Mysteries - for the child who loves to solve problems!
Mysteries can get kids reading and kids really like mysteries! Who doesn't love a big problem to solve? A stolen art piece, mysterious letters, unsolved crimes, etc. can get kids to want to continue reading to find the solution to the problem or mystery.
Once hooked on this genre, mysteries can help kids read more! Just like adults, kids have their own taste of books and genres - the trick is getting them hooked on a book or series. They need to explore different genres to find out which one they like the best. After they love one genre they will usually want to venture out and try other ones.
Shakespeare's Secret by Elise Broach: Starting sixth grade at a new school is never easy, especially when your name is Hero. Named after a character in a Shakespeare play, Hero isn't at all interested in this literary connection. But when she's told by an eccentric neighbor that there might be a million dollar diamond hidden in her new house and that it could reveal something about Shakespeare's true identity, Hero is determined to live up to her name and uncover the mystery.
Sammy Keyes and the Curse of Moustache Mary by Wendelin VanDraanen: When Sammy and her friends meet Lucinda Huntley walking her 200-pound pig down the middle of the road, their quiet weekend in the country quickly becomes an adventure. Lucinda tells them a true tale of the Wild West, her great-grandma Moustache Mary, and a century-old family feud.But this feud is hardly ancient history. Past and present collide—and combust!—when Mary's pioneer cabin burns to the ground. Sammy thinks the cause of the fire may be a hundred years old, but still, the gas can she finds near the scene of the crime is shiny and new.
Under the Egg by Laura Marx Fitzgerald: When Theodora Tenpenny spills a bottle of rubbing alcohol on her late grandfather’s painting, she discovers what seems to be an old Renaissance masterpiece underneath. That’s great news for Theo, who’s struggling to hang onto her family’s two-hundred-year-old townhouse and support her unstable mother. There’s just one problem: Theo’s grandfather was a security guard at the Metropolitan Museum of Art, and she worries the painting may be stolen. To solve the mystery, she'll have to abandon her hard-won self-reliance and build a community, one serendipitous friendship at a time.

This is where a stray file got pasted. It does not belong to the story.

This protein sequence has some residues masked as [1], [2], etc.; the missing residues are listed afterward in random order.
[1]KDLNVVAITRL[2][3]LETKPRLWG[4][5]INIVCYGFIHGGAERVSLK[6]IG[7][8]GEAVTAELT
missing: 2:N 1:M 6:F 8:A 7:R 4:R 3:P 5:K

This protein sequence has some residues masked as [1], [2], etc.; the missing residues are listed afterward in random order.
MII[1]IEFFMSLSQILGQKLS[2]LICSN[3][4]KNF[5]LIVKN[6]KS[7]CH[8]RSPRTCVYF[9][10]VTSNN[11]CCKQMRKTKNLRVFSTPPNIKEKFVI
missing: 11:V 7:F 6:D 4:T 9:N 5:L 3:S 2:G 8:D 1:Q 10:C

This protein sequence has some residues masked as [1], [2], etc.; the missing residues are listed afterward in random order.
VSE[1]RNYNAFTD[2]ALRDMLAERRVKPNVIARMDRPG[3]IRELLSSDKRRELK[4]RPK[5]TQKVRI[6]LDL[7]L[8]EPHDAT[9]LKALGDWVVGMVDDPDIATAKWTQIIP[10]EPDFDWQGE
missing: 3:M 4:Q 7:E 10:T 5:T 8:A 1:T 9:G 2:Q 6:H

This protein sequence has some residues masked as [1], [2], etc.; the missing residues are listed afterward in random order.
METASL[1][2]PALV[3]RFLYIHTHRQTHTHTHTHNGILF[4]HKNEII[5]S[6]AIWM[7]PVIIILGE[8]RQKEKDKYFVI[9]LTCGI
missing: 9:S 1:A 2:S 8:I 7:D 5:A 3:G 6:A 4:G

Boxcar Children by Gertrude Chandler Warner: Henry, Jessie, Violet, and Benny Alden take care of one another. They have no parents, no other family—except for a grandfather they don’t care to see—and no home . . . until the night they find the boxcar. Old, rusty, lonely, and abandoned in the woods, it’s the perfect home for four brave children on their own. Through hard work and courage, the Aldens begin to build a life full of fun and adventure. But when they’re faced with a problem they can’t solve themselves, they’re forced to look for adult help—and will find it in the most unlikely ally.
Crime Travelers by Paul Aertker: While sleeping on the roof of his father's hotel-spy school, thirteen-year-old Lucas Benes finds a baby all alone and learns that the Good Company has restarted its profitable brainwashing business. Lucas leads a group of friends through the hotspots of Paris-- from the catacombs to the Eiffel tower--in an all-out effort to sabotage a brainwashing ceremony that could potentially turn them all into "Good" kids.
The Westing Game by Ellen Raskin: A bizarre chain of events begins when sixteen unlikely people gather for the reading of Samuel W. Westing’s will. And though no one knows why the eccentric, game-loving millionaire has chosen a virtual stranger—and a possible murderer—to inherit his vast fortune, on things for sure: Sam Westing may be dead…but that won’t stop him from playing one last game!
Dying to Meet You by Kate Klise: Ignatius B. Grumply moves into the Victorian mansion at 43 Old Cemetery Road hoping to find some peace and quiet so he can crack a wicked case of writer’s block. But 43 Old Cemetery Road is already occupied by eleven-year-old Seymour, his cat Shadow, and an irritable ghost named Olive. It’s hard to say who is more outraged. But a grumpy old ghost just might inspire this grumpy old man—and the abandoned kid? Well, let's just say his last name's Hope.
Eight Keys by Suzanne LaFleur: Elise and Franklin have always been best friends. Elise has always lived in the big house with her loving Uncle and Aunt, because Elise's parents died when she was too young to remember them. There's always been a barn behind the house with eight locked doors on the second floor. When Elise and Franklin start middle school, things feel all wrong. Bullying. Not fitting in. Franklin suddenly seems babyish. Then, soon after her 12th birthday, Elise receives a mysterious key left for her by her father. A key that unlocks one of the eight doors upstairs in the bar . .